• Define timelines and success metrics that can be validated.

From experimenting to scaling generative AI 

With the learnings from early efforts in hand, insurers can gain the confidence to move up to more substantive use cases. Business value is the key criterion, and so every candidate should be evaluated on scalability (for example, if it won’t scale, don’t do it). Use cases can also include more than just text-based, with visuals or audio incorporated for richer experiences. Already, we are seeing insurers building on early success to generate an innovation flywheel that generates speed, scale, and learning through experience.  

To move to this next level, the IT landscape needs to be made AI-ready. The most important step is to prepare your data estate by migrating to a modern platform such as Microsoft Fabric, which unifies data and analytics, and has generative AI built in. This positions the company to build custom copilots, chatbots, and other AI enhancements using Microsoft Azure OpenAI Service and other cutting-edge solutions. It also ensures that critical concerns such as privacy, security, and compliance are fully addressed.  

This is also the point to consider the organizational implications of AI, not only identifying how roles will be impacted but also ensuring that frameworks and training are in place to ensure responsible AI over the long term.  

Keys to success in this phase: 

  • Don’t stay small—apply learnings to larger efforts tailored to the business’s unique needs.
  • Get your data estate ready for AI.
  • Set up steering committees to ensure responsible AI and quality assurance frameworks. 

From scaling to long-term innovation  

Early adopters of AI in insurance are already building solutions designed to directly impact their operational efficiencies and, increasingly, the products and services they deliver. It won’t be long before deeper innovation with AI will create significant differentiation among competitors, and that has implications for every organization.  

To enable the greatest competitive advantages with AI, insurers will require a comprehensive cloud foundation that identifies and manages data from many sources, and ensures that AI tools integrate smoothly with existing systems. This is key to enabling AI development to scale as quickly as business requirements demand. You want to be sure that cloud and AI are being provided responsibly, and that it meets the industry’s stringent requirements for data privacy and protection.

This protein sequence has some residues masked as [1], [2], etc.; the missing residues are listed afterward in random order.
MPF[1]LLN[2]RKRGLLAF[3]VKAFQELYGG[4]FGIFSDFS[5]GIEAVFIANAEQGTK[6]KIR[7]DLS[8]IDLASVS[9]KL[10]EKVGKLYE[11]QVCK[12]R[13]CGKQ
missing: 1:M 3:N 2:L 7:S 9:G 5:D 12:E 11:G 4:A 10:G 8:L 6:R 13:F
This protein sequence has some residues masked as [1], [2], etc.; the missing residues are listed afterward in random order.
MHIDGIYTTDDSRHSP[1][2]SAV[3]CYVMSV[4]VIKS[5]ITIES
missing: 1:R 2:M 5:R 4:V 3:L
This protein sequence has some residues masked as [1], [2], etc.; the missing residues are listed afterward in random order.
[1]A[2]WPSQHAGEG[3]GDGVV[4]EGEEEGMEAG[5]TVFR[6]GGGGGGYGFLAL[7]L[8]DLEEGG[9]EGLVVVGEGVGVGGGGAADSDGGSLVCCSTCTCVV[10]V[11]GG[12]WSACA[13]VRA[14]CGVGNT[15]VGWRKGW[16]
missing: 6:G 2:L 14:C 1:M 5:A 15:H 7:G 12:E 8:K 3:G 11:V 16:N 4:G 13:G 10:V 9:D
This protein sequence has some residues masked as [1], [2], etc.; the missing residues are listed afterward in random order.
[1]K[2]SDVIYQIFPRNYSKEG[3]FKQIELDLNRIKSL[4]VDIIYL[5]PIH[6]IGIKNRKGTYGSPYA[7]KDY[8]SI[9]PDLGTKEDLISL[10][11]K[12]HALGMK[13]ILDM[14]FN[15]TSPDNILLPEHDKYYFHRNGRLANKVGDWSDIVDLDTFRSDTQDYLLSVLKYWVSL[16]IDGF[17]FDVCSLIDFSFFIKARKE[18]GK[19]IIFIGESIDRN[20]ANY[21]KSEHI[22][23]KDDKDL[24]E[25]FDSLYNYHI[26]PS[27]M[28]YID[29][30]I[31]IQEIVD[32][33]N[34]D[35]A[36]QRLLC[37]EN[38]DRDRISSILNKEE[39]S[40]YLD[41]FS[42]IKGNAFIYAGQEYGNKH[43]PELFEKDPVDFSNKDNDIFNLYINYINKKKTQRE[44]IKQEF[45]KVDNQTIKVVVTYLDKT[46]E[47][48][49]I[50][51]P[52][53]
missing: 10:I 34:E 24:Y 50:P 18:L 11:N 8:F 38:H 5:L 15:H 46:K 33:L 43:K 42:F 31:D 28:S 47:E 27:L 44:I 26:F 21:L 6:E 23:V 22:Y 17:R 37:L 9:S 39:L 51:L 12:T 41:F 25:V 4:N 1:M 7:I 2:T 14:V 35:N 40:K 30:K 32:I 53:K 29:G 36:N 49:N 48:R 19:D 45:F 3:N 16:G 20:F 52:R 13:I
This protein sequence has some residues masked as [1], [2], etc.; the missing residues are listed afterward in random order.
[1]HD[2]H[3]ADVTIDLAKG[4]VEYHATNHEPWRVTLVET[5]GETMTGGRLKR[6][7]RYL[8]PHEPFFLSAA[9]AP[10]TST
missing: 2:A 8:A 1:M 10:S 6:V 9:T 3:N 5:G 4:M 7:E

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Organizationally, business processes will change to ensure safety and responsibility. We advocate creating committees or offices to define company values for using AI, ensuring guardrails in operations, and managing pipelines of use cases and measurement across the company.  

Finally, you want to ensure that your people are ready. Roles will change over time, and the workforce will accommodate this evolution best with training to build on their skill sets. A great step you can take today is to put AI in their hands now with Microsoft Copilot for Microsoft 365, which integrates powerful capabilities into the productivity tools they use every day.  

Keys to success in this phase: 

Building a foundation for AI success: Technology and data strategy

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  • Build a comprehensive AI technology foundation.
  • Evolve business processes and deploy AI governance frameworks.
  • Engage with and upskill employees to foster adoption and unlock creativity.

Continue on your generative AI journey 

As your organization considers how best to embrace generative AI, we invite you to reach out to your Microsoft representative or technology partner for insights and ideas to move forward with confidence.  

You can learn more about how Microsoft Cloud for Financial Services is helping our customers realize the future of insurance in the era of AI, unlocking business value, and deepening customer relationships.  

The post From exploration to innovation: 4 key stages of AI adoption for insurers appeared first on Microsoft Industry Blogs.

Source: Microsoft Industry Blog